WHO recommends lifting restrictions on international travel
World Health Organization recommended the global community to lift or ease restrictions on international travel. The WHO Emergency Committee for COVID-19 declared that such measures were ineffective.
The organization noted that it is necessary to “repeal or ease the bans on international transport, as they do not bring benefits and continue to contribute to the economic and social stress experienced by countries.”
“The failure of travel bans imposed following the discovery of the omicron variant to limit its international spread speaks to the ineffectiveness of such measures,” the organization said, noting that requirements for passengers to wear masks, provide coronavirus testing data or vaccination certificates “should be risk-based” and not create a “financial burden” for travelers.
In addition, the WHO believes that one should not “require evidence of vaccination against COVID-19 for international travel as the only means or condition” to enter the country, as access to vaccines in the world remains limited and their distribution is unequal.
The WHO has also called for countries to recognize “in the context of international travel” all vaccines approved for emergency use.
The UK has lifted the mandatory wearing of masks and gloves
British Prime Minister Boris Johnson announced on the abolition of all coronavirus restrictions imposed due to the Omicron strain.
“The introduced rules will cease to apply from next week,” Boris Johnson said during a speech in the House of Commons of the British Parliament.
The country’s authorities decided to cancel the mandatory wearing of masks in public transport and shops, the transition to remote work, as well as the use of “vaccine passports”. British authorities will soon treat COVID-19 “like a common cold,” Johnson said.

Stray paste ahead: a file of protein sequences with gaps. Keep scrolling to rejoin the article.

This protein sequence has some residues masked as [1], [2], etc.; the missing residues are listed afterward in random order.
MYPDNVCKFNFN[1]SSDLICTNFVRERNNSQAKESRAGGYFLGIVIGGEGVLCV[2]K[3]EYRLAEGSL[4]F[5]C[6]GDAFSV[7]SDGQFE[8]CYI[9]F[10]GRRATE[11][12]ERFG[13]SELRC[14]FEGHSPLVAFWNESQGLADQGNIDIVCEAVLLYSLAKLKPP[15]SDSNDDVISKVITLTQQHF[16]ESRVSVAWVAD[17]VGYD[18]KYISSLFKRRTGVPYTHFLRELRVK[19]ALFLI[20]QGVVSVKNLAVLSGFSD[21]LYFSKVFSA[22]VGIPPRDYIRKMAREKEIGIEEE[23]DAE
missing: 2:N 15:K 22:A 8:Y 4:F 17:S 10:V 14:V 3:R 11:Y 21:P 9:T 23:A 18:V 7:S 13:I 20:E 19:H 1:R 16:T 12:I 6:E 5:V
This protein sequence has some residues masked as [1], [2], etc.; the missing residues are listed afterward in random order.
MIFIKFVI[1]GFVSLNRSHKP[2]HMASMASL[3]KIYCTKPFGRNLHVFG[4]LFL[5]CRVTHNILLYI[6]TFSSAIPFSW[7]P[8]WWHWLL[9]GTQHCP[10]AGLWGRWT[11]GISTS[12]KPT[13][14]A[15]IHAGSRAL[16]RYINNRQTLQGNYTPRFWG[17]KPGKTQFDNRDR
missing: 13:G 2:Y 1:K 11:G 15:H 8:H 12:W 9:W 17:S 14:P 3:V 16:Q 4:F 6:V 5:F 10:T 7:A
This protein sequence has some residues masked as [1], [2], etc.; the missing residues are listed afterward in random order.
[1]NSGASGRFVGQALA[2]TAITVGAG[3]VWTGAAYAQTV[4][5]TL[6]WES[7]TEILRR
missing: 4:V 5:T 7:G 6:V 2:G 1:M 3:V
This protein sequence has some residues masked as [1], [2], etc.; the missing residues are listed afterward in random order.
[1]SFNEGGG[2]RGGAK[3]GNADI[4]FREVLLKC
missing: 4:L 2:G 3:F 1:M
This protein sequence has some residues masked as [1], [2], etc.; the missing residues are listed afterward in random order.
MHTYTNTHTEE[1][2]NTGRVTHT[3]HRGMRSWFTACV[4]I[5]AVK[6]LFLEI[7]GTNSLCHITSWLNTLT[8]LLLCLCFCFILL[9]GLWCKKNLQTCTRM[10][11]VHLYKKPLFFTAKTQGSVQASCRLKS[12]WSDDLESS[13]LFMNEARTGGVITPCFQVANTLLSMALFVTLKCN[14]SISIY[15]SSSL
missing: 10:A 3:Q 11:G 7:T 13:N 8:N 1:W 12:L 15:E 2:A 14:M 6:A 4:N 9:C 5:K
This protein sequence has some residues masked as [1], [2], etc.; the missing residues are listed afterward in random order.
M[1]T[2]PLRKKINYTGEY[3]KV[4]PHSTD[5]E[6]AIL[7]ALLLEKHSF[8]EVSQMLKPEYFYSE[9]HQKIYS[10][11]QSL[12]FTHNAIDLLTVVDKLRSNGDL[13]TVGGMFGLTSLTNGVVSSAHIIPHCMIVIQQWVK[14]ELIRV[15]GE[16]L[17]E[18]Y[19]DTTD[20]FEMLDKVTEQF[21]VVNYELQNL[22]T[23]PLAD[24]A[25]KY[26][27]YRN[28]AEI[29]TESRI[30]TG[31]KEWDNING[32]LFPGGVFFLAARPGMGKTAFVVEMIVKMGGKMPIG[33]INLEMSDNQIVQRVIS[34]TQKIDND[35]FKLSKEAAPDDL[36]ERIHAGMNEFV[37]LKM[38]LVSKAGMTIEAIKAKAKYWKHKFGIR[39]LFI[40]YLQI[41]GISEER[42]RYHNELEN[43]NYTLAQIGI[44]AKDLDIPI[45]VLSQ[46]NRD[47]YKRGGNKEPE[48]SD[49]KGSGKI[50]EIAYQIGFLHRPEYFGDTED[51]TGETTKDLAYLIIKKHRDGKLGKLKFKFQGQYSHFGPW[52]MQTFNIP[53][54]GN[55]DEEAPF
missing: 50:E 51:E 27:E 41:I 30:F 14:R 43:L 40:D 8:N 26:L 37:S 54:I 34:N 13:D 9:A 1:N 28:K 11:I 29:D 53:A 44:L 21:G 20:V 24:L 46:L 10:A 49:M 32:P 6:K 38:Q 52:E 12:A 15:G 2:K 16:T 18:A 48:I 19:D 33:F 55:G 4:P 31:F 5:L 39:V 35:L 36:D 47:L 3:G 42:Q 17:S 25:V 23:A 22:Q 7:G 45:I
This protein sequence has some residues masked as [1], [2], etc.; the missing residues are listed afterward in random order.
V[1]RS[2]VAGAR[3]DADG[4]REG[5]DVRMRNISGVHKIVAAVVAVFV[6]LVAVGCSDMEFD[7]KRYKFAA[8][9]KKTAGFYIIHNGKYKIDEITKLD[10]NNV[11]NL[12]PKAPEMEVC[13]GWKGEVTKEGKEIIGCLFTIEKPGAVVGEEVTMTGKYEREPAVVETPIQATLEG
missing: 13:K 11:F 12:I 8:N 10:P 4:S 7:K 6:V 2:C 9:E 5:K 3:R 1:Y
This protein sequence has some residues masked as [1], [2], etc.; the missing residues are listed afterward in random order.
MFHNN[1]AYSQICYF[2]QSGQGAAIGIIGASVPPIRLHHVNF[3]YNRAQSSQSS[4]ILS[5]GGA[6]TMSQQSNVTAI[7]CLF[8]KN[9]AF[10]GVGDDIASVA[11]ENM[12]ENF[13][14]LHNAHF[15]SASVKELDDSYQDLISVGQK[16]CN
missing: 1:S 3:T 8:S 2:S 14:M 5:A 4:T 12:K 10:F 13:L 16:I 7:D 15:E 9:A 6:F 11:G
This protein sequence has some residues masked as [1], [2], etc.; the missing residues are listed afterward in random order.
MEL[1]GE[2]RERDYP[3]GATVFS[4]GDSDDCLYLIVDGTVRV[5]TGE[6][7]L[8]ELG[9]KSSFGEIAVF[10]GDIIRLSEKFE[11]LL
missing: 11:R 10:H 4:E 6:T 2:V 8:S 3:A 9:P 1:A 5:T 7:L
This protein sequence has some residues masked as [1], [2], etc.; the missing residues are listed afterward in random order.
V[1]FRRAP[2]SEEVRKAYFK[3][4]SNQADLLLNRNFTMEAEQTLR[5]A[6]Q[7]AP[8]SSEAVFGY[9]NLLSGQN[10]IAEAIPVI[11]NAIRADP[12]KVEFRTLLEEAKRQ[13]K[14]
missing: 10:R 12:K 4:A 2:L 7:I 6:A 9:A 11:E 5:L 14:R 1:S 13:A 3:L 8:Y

Note that earlier Johnson himself was caught violating covid restrictions. The prime minister threw a party on Christmas when the rest of the Brits needed to be quarantined.
There are now 19,450 people diagnosed with COVID-19 in UK hospitals, down 2% from a week earlier. At the same time, more than 34,000 people were hospitalized at the peak of the second wave of coronavirus a year ago. Over the entire period of the pandemic in the UK, 152,513 people have died from COVID-19.
Czech Republic abolishes compulsory vaccination
Czech government decidedthat coronavirus vaccinations for the elderly and some professions will no longer be mandatory.
The mandatory vaccination order prepared by the Babiš government was supposed to come into force in March 2022, but in December the government was replaced by a new five-party government led by Prime Minister Petr Fiala. “We have agreed that COVID-19 vaccination will not be mandatory,” Fiala said.
It was assumed that vaccination would be mandatory for people aged 60 and over, as well as for medical personnel, police officers, firefighters, medical students and some other categories of citizens.
According to the European Center for Disease Prevention and Control, almost 63% of Czech citizens are now considered fully vaccinated. This is below the EU average.
Israeli police clash with Orthodox protesters against restrictions